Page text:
37. Cry, uninhibited, with your friends.
38. Laugh until you can’t breathe with your friends.
39. Tell me everything.
40. Exercise to be strong and healthy. A beautiful soul needs a sturdy vessel.
41. There is no shame in hoping for love.
42. My cooking is the best cooking.
43. Do not take sex lightly.
44. I mean it.
45. Anna Karenina. I’d like it if you read it.
46. The world spins on the principle of inherent tragedy.
47. Do not be blind to it.
48. Men are effectively idiots until the age of 26.
49. Carbohydrates are not the enemy.
50. Involve yourself in an organized activity of your choosing.
51. Listen to classical music occasionally.
52. Take hot baths.
53. Do not use bath salts.
54. You are more than capable.
55. I promise.
56. Don’t smile if you don’t mean it.
57. Mean your anger. Mean your sadness. Mean your pain.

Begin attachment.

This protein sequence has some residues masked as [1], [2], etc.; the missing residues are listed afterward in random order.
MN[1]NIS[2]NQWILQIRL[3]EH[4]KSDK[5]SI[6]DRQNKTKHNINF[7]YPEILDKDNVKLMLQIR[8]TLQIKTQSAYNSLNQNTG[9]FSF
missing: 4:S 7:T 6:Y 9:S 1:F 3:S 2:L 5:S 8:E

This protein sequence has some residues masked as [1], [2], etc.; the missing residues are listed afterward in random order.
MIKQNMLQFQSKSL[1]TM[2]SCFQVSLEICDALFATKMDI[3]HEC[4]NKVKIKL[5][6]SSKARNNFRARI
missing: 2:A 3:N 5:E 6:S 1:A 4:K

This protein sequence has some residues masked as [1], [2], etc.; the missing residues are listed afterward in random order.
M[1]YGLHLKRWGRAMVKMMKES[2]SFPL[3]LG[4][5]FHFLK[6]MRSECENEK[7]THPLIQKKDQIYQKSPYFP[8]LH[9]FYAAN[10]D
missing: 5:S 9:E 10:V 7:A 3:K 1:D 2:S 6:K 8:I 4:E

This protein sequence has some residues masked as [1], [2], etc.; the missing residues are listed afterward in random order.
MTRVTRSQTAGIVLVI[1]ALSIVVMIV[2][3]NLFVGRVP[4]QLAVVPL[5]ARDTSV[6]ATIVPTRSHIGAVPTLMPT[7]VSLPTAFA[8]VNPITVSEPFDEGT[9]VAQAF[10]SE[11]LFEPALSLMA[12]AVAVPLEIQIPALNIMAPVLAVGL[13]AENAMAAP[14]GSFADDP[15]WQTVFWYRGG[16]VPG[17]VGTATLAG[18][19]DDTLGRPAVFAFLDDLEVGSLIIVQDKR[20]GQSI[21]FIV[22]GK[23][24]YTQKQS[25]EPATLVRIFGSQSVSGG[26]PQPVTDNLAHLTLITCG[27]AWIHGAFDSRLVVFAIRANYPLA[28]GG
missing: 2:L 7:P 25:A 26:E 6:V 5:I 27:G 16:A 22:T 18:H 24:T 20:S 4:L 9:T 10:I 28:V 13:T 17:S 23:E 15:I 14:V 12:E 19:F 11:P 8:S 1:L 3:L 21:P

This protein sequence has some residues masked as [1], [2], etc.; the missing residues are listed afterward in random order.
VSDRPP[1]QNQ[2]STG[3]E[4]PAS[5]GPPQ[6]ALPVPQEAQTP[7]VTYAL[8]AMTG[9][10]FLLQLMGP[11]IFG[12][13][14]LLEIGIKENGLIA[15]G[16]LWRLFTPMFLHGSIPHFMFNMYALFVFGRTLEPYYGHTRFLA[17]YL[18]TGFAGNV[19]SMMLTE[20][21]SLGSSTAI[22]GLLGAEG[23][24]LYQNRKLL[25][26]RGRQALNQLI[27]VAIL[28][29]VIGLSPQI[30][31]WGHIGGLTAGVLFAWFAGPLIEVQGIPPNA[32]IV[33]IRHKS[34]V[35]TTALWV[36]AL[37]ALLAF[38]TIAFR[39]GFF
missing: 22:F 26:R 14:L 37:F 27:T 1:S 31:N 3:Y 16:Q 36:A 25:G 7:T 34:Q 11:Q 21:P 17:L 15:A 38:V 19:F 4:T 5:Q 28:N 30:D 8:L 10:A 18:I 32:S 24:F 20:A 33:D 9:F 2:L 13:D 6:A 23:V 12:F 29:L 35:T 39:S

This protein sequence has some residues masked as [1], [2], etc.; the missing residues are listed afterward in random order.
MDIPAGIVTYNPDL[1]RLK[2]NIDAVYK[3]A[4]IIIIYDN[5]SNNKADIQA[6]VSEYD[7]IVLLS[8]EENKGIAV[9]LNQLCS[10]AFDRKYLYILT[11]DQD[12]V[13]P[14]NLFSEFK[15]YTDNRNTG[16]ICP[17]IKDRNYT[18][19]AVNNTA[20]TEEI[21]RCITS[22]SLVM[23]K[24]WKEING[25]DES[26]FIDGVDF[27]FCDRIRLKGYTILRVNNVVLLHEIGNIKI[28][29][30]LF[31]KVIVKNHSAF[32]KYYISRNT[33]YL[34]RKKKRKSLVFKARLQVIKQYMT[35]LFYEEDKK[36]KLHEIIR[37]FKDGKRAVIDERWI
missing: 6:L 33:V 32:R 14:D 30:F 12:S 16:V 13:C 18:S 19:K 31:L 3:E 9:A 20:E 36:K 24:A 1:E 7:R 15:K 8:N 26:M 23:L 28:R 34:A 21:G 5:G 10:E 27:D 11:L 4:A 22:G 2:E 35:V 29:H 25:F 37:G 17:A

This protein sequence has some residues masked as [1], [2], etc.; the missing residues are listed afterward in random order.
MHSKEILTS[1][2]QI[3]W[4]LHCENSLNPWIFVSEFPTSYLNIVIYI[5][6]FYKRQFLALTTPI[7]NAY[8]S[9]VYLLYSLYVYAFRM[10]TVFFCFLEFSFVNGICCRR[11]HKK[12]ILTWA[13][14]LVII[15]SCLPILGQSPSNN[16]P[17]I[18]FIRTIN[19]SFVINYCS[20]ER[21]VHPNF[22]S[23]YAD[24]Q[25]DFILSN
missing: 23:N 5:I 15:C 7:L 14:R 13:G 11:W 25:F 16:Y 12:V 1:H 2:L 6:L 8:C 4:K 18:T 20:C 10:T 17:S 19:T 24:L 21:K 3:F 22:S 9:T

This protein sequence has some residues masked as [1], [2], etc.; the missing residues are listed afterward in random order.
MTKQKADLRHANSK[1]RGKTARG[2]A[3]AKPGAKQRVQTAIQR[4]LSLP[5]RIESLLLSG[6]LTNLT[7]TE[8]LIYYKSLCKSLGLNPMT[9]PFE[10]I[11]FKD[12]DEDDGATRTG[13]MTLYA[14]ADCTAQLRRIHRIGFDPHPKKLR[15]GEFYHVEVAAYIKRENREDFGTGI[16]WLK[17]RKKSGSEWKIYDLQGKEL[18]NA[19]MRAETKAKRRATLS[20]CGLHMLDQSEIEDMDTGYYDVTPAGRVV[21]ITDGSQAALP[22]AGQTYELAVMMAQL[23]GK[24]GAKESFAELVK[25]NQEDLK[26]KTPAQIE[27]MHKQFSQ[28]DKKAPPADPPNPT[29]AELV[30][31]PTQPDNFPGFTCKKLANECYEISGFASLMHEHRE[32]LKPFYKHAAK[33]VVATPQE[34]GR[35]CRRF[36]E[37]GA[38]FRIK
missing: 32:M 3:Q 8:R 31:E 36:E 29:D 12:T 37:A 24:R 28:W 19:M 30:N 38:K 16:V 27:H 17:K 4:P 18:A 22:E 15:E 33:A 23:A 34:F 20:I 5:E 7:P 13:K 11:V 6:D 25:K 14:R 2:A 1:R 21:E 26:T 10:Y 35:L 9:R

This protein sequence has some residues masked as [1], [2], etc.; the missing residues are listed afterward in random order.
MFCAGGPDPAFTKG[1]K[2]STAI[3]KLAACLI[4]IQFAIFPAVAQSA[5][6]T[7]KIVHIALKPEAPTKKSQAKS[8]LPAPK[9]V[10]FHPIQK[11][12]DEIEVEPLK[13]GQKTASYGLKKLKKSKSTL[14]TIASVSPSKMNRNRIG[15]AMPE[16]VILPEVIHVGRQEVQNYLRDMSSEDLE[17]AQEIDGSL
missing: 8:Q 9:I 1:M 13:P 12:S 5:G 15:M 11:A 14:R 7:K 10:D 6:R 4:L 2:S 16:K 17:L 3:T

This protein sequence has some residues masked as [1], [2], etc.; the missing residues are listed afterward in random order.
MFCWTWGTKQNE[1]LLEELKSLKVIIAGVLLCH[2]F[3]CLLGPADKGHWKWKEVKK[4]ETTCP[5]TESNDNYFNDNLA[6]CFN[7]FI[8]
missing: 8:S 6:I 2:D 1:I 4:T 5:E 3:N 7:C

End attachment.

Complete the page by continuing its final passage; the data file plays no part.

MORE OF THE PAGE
58. I am always, always listening.
59. Travel.
60. Get stuck in a foreign country with $4.67 in your account.
61. Make me furious.
62. Make me worry.
63. Come home smelly, tired, and with a good story.
64. Your story isn’t really yours.
65. You are a compilation of others’ stories.
66. Well-fitting and modest is ALWAYS sexier than too small and tight.
67. Who cares if glitter isn’t tasteful?
68. It’s too much eyeliner if you have to ask.
69. Learn to bake for when you’re sad and I’m not there.
70. Humility and subservience are not synonyms.
71. Wash your face twice per day.
72. Be gentle with your skin.
73. Science is really cool.
74. So is literature.
75. And history.
76. And math.
77. There is no substitute for fresh air.
78. Carry your weight.
79. Make up for it later if you can’t.